Investors suffer as Regents Land and St James’s Land remain solvent
If you were offered a 300% return on a land investment, would you be tempted? How about if it was from the largest land banking firm in the UK, which claimed to be endorsed as ‘reputable’ by an MP?
Around 4,500 private investors certainly were. Drawn by the TV adverts and established credentials of UK Land Investments (UKLI), they handed over, on average, £15,000 each for 5,000 empty plots of rural land some of which are now worth as little £90.
The Mayfair-based company’s ‘qualified investment team’ sold small plots of Green belt land that it said would become more valuable as development land when planning consent was obtained.
But no plots ever gained planning consent – or look likely to. And Greg Mulholland, the same MP the company had claimed to be helping tackle ‘scandalous practices’ in land banking, ended up leading a campaign for its demise.
In April last year the Financial Services Authority (FSA) acted decisively against land banking companies by ordering that UKLI be wound down after ruling that it constituted an unregulated collective investment scheme.
It said the action should ‘serve as a warning to other companies that might be breaking the law in this way’.
Deloitte was appointed to liquidate the company and return the £70.8m that was owed to creditors, while Bally ‘Ballindja’ Chohan, the sole shareholder, was banned from holding directorship of a UK company for four years and moved to Dubai.
Under the radar
Property Week has discovered that more than a year after the Financial Services Authority (FSA) first clamped down on UKLI, another two land banking firms, Regents Land and St James’s Land, which are also owned by Chohan, managed to escape the ruling and still exist as solvent, unregulated companies.
Furthermore, Chohan continues to run an international operation, UK Land Investments International (UKLI), which is still marketing farm land in Kent as ‘Canary City’ that it claims is ‘destined to be one of the largest new urban centres in south London’.
Regents Land, which made £8.6m from selling plots on four sites, shared the same 150 staff as UKLI, when Deloitte began the liquidation process. Transactions and the process of promoting the purchased land to obtain planning permission ceased. It was rendered a ‘ghost’ company and left 1,000 investors in limbo.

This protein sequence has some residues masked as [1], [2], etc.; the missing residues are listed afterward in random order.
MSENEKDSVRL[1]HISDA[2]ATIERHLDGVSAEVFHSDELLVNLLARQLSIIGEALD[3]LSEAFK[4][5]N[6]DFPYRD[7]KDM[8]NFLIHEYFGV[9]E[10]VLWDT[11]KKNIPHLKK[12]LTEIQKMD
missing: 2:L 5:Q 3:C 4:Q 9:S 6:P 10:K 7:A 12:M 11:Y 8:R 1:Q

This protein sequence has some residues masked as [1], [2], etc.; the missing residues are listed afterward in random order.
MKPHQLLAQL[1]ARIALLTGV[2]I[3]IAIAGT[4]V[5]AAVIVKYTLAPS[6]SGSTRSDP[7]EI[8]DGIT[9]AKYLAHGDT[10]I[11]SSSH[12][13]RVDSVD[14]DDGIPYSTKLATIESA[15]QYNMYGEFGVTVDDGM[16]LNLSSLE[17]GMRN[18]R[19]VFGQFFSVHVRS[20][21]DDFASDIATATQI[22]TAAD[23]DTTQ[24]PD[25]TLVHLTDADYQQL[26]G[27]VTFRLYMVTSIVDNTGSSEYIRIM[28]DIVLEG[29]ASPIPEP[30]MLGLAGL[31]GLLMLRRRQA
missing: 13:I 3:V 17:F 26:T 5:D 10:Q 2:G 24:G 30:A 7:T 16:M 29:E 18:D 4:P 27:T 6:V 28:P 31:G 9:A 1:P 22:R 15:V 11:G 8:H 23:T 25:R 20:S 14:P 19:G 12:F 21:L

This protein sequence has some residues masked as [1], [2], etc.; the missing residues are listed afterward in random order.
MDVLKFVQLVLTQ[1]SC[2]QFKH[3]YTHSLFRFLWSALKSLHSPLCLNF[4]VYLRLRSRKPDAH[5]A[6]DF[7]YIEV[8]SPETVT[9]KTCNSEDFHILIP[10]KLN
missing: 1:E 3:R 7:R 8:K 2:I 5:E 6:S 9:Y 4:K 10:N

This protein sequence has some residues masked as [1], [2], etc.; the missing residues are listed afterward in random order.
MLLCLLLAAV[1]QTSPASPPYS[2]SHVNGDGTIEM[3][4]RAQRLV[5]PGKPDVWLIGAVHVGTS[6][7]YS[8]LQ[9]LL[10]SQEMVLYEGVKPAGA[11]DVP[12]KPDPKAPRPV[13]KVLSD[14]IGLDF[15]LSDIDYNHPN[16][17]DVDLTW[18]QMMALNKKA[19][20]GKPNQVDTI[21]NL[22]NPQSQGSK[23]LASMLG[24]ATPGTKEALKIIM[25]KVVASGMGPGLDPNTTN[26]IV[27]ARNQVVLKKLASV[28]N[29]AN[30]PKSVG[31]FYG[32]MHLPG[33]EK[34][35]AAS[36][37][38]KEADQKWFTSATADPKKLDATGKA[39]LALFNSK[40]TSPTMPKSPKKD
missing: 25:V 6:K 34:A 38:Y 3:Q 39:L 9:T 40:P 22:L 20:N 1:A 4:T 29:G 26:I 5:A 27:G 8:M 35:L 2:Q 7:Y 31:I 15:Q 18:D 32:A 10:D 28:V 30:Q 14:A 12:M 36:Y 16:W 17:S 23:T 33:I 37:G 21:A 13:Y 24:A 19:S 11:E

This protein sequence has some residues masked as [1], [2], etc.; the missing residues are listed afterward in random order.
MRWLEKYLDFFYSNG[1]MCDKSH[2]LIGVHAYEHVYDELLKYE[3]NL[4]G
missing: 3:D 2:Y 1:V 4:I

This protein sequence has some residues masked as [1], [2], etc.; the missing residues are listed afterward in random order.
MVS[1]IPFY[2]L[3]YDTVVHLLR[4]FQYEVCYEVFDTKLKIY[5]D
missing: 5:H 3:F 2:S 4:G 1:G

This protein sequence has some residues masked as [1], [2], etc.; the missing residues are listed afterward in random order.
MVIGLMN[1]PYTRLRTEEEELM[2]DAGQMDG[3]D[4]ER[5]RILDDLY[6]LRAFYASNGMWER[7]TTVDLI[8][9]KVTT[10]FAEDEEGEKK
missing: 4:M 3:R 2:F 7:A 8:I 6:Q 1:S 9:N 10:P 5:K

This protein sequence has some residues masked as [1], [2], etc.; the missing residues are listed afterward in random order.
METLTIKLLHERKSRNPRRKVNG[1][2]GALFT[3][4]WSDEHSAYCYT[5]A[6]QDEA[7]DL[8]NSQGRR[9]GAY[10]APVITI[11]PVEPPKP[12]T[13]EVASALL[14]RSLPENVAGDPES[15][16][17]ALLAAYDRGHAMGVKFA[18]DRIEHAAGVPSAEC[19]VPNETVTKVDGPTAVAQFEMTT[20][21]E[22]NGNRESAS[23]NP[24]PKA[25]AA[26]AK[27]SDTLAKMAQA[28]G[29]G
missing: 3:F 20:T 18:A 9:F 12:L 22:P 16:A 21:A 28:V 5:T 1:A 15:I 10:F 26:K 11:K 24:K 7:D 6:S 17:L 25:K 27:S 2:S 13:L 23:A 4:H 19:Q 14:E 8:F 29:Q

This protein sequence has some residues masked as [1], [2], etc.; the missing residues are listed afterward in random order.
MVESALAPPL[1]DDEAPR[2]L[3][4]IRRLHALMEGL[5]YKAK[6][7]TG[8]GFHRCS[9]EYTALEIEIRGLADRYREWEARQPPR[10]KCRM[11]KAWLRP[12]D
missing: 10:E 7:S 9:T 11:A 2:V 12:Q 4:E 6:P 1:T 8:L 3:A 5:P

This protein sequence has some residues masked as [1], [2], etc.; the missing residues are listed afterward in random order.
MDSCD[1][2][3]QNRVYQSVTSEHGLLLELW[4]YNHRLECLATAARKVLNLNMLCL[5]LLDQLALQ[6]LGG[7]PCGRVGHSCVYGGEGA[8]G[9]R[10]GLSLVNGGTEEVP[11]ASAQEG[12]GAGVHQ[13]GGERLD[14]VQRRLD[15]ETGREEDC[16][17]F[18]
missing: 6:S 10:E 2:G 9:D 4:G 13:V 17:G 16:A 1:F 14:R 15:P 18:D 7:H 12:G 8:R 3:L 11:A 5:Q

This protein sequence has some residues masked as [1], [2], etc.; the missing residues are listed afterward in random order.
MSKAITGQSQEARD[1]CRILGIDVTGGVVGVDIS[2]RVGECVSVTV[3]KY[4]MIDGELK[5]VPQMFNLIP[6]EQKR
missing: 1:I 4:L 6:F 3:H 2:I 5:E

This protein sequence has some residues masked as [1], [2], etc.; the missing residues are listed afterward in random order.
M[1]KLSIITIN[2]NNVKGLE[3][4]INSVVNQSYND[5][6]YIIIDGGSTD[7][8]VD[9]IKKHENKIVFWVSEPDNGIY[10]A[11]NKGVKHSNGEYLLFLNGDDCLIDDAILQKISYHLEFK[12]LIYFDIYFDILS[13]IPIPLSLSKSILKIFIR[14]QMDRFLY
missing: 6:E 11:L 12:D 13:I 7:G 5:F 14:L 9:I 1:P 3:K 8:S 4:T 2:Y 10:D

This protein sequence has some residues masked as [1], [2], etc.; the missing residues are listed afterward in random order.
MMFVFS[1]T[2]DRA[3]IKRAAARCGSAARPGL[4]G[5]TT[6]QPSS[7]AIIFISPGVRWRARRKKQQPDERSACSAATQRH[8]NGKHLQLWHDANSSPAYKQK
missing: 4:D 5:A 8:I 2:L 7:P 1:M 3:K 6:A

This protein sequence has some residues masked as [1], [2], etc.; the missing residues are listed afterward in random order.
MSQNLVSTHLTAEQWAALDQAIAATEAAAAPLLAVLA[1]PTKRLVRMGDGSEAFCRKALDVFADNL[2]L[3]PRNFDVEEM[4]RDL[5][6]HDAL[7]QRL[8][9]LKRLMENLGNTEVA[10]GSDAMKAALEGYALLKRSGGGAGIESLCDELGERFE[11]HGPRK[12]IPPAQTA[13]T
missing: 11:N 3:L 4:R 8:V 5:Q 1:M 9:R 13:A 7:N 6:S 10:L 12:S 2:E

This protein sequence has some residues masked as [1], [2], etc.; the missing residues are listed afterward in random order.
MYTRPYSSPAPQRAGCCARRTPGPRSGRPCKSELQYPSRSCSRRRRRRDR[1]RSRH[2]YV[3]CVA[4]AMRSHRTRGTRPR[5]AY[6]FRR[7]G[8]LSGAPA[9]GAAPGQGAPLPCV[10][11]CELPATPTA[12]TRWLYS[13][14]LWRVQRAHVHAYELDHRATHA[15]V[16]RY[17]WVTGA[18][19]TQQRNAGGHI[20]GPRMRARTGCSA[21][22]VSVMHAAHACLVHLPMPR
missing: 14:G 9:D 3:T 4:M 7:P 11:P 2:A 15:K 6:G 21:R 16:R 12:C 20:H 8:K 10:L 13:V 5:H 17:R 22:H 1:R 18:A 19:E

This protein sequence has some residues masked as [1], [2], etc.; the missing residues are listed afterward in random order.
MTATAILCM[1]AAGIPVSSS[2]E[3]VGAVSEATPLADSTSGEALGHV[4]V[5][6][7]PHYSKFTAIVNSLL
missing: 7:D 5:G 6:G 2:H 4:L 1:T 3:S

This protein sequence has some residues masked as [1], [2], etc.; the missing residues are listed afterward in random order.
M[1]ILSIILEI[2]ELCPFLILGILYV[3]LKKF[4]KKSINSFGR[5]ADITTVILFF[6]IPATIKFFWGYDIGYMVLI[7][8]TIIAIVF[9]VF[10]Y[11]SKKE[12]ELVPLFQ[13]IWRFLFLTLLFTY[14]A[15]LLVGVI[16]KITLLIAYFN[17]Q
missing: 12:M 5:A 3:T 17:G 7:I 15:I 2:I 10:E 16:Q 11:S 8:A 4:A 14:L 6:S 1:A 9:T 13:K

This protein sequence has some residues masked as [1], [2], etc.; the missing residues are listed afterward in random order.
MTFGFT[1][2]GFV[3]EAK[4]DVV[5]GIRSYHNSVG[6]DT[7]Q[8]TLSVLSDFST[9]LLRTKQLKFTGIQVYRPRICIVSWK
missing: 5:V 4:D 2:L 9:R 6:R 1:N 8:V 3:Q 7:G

The company phone number no longer works and none of the correspondence sent to its address by either investors or Deloitte have received responses – except through a UK lawyer. Companies House says all the Regents Land directors have resigned bar one: Dannyal Abdul Kader, who is based in Dubai.
Similarly, phones at St James’s Land’s listed in London address in Soho remain unanswered and its website has been disabled. Collective documents and reports from Companies House show a string of resignations from directors. The last appointed director at St James’s Land was Lukhbir Bains, a former UKLI statutory director.
UKLI is still marketing farm land in Kent as ‘Canary city’ that it claims is ‘destined to be one of the largest new urban centres in south London’
Most investors thought they were buying land through UKLI, which in fact simply acted as an agent and carried out the sales process for Regents Land and St James’s Land.
Many still do not have documents that prove their purchase because the Land Registry stopped registering the transactions after failing to receive payment. Both companies still legally own some of the land bought in Leicestershire, Berkshire and Gloucestershire.
The FSA’s policy mean it was unable to confirm that it was investigating either company. However, a spokesman said: ‘Land banking and collective investment schemes are always on our radar.
It is illegal to run such a scheme without it being regulated by the FSA – and that is what we found with UKLI.’
Because the FSA has taken no action against these two companies, investors are powerless to recoup their cash. However, investors that bought their plots through UKLI have the option of returning them to the company and making claims as unsecured creditors, but even this does not look likely to provide much compensation.
Since it was appointed in Apri last year, Deloitte has struggled to liquidate assets to pay back the £70.8m UKLI owed to its creditors, among them HSBC, Clydesdale Bank and Cheval. This was because of the deterioration in the market and ownership issues. To date, it has only been able to sell a few UKLI properties and plots of land to farmers – the remainder are under offer – and has raised £1.7m.
But there will be slim pickings for unsecured creditors – particularly if the FSA rules that Regents Land and St James’s Land investors can also make misrepresentation claims, which would dilute the distribution further.
Despite having contacted all 4,500 people who bought the 5,000 plots that were sold, Deloitte says it has only heard back from around half of them.
‘We don’t know if they are aware of the situation,’ says a Deloitte spokeswoman. ‘The questionnaire we sent asked whether they would consider becoming unsecured creditors – and many probably don’t want to sell their land because they still believe that the land is worth what they were told.
‘It is beyond our remit to get involved with Regents Land, but it has been raised with the FSA, and we are continuing to advise people to get in contact with the FSA and local MPs. That is all we can do.’
Deloitte says that, if the FSA rules that either of Chohan’s other companies are also illegal, then it would invite the court to determine whether its investors had potential claims as unsecured creditors against UKLI.
But, given that it took the FSA two years to take action against UKLI, the hundreds of investors who bought through Regents Land and St James’s Land will not be holding their breath.